Do you ever wish that your mom was an alcoholic when she was pregnant with you? I do because then I’d have an excuse for some of my problems. If she at least did something to screw me up that’d be awesome because I could say something like “Yeah, I’m this way because my parents beat the stuffing out of me and patched me up with mercury to disinfect the wounds and asbestos bandages.” Instead, my parents were incredible. They were amazingly loving and supportive, which sucks because that means any of my shortcomings are solely on me. To be honest, I can’t help but entertain the idea that they didn’t get the return on their investment they deserved. For the amount of money and love they invested in me, I should be way further ahead than where I am… or should I? This problem essentially connects to the question of when are parents proud of their children? Even further, what do you have to do to be worthy of their pride? This dilemma connects to 3 main categories:
- Parents who are too easily proud: These parents are too quick to be overly excited about the menial things their kids do, which often leads to the kids being attentions hogs and/or lazy.
- Parents who never appear to be proud whether they are or not: These parents often leave their children desperate to find approval somewhere or to be so incredibly resentful of authority that they struggle to fit into the social norms.
- Parents who are proud, but nothing they do to share this is accepted by the child: Sometimes a child (grown up or not) who does not feel their parents’ pride is simply the result of them feeling they don’t deserve it, which means they brush off any attempts to share this.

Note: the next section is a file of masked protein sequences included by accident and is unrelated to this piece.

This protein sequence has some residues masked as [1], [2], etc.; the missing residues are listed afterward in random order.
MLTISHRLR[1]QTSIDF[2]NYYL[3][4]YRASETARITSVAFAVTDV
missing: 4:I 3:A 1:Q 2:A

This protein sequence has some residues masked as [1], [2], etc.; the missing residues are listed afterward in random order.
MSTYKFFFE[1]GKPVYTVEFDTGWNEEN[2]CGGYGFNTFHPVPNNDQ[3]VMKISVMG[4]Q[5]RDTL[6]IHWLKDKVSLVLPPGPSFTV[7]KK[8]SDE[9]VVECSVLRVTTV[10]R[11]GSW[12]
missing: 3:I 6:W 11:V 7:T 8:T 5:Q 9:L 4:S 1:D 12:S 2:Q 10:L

Regardless of which category you fall into, we need to ask: What does it mean to be worthy of parents’ pride and how can I make my parents more proud of me? The reality is events like graduations, weddings, and ceremonies to celebrate big accomplishments don’t necessarily mean parents are more proud of their children, but it’s at these occasions when parents are more likely to try to express it. If you want to know how to make your parents proud of you ask yourself:
What does it take for me to be proud of my parents?
What makes you proud of your parents? I’m guessing it’s not how much money they have, how famous they are, or even their job. The odds are you’re proud of your parents when they’re good people. This means you will likely want to introduce your friends to them and you have no fear of them embarrassing you. You’ll likely want to share how hard working your parents are, maybe show off a skill they have, and ultimately what they’ve sacrificed in their love for you and each other. Quite often, children of all ages will brag about what their parents have endured and obstacles they’ve overcome.
How do you make your parents proud of you? For the exact same things: Be a good person who perseveres. Be someone your parents will want to introduce to others. Be someone who won’t embarrass them for how you act. It’s not very often you hear a parent brag, “My child finds fault in everything, which is so enlightening!” “My son is the biggest jerk in the world; what an accomplishment!” “My daughter screams obscenities at everyone when she’s driving. She doesn’t pick favourites; she’s mean to everyone!” Very simply, if you want your parents to be proud of you, be a happy person who loves people. People tend to be more proud of who you are as a person, how kind and loving you are, rather than what you own, do as a job, how smart you are, or what you look like. The latter may matter on some level, but they’re secondary to who you are as a person. If you ignore your parents or just not a nice person, you could be the top 10 richest people and any pride will be severely diminished.
This week may you realize how proud your parents are of you and how you can grow this for them.
Rev Chad David, www.ChadDavid.ca, learning to love dumb people